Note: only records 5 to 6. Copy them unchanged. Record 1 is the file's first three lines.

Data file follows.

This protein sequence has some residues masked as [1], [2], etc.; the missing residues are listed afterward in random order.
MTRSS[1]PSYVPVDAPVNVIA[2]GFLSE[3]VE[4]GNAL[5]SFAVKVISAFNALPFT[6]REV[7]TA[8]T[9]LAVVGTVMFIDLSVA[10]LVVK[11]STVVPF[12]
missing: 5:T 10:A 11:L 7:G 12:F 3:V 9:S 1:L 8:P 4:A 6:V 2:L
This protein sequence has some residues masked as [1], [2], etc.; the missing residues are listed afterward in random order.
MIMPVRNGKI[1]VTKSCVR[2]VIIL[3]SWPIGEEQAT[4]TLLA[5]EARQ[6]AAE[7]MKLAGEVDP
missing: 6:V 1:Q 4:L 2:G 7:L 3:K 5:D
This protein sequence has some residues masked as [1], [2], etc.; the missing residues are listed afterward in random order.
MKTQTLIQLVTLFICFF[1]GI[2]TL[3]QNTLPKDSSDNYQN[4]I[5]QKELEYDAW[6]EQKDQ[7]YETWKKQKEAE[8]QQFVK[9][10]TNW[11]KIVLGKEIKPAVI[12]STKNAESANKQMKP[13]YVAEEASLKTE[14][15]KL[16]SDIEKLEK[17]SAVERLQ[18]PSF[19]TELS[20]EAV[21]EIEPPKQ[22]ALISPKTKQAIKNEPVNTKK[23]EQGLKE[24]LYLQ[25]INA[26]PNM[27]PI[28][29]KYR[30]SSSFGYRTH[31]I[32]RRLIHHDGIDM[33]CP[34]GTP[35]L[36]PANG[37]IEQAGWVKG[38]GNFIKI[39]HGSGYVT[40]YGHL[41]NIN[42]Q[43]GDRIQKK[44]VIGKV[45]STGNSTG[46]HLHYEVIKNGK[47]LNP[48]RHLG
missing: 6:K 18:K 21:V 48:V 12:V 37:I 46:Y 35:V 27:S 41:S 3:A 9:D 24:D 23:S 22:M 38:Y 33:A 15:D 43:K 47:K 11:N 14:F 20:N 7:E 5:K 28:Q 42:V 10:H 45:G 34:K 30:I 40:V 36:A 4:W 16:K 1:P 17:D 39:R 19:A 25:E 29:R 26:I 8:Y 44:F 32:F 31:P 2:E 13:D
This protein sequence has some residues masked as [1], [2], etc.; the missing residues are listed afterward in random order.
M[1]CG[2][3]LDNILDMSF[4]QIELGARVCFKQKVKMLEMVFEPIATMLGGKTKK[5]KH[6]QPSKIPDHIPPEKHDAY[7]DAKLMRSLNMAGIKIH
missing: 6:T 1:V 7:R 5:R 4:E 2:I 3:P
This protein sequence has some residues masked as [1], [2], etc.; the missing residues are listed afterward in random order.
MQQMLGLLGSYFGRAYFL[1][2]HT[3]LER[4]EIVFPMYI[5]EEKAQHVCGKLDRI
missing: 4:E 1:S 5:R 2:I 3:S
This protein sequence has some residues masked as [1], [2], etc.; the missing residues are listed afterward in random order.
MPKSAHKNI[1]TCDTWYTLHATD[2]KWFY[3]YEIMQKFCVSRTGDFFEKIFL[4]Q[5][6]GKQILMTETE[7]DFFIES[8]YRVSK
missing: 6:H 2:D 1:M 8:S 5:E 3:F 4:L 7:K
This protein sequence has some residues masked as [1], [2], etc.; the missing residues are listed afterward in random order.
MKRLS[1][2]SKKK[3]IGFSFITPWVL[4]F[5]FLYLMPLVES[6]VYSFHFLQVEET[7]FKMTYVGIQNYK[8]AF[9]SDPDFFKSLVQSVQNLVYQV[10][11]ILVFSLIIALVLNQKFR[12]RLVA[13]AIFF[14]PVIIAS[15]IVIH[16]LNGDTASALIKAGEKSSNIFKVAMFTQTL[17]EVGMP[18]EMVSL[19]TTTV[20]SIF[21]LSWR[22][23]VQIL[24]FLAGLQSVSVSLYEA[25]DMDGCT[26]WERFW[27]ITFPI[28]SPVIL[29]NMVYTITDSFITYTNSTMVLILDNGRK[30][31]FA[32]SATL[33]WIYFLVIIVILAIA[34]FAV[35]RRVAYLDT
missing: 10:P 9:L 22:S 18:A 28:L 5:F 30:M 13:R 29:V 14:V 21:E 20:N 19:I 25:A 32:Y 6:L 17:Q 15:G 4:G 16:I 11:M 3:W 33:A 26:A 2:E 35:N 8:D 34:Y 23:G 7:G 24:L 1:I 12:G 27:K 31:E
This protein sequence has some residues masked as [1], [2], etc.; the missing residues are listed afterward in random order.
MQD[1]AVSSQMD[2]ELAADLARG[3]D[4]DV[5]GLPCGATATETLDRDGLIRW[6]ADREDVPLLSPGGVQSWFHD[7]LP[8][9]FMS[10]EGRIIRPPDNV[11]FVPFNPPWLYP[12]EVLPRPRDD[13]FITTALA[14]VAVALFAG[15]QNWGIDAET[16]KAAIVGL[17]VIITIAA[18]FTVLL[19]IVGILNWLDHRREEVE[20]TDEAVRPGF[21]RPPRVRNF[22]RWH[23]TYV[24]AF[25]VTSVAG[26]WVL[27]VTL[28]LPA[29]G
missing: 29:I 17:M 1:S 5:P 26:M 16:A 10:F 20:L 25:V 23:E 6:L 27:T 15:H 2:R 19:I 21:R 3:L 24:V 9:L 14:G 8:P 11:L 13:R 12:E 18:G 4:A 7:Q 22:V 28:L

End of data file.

This protein sequence has some residues masked as [1], [2], etc.; the missing residues are listed afterward in random order.
MQQMLGLLGSYFGRAYFL[1][2]HT[3]LER[4]EIVFPMYI[5]EEKAQHVCGKLDRI
missing: 4:E 1:S 5:R 2:I 3:S
This protein sequence has some residues masked as [1], [2], etc.; the missing residues are listed afterward in random order.
MPKSAHKNI[1]TCDTWYTLHATD[2]KWFY[3]YEIMQKFCVSRTGDFFEKIFL[4]Q[5][6]GKQILMTETE[7]DFFIES[8]YRVSK
missing: 6:H 2:D 1:M 8:S 5:E 3:F 4:L 7:K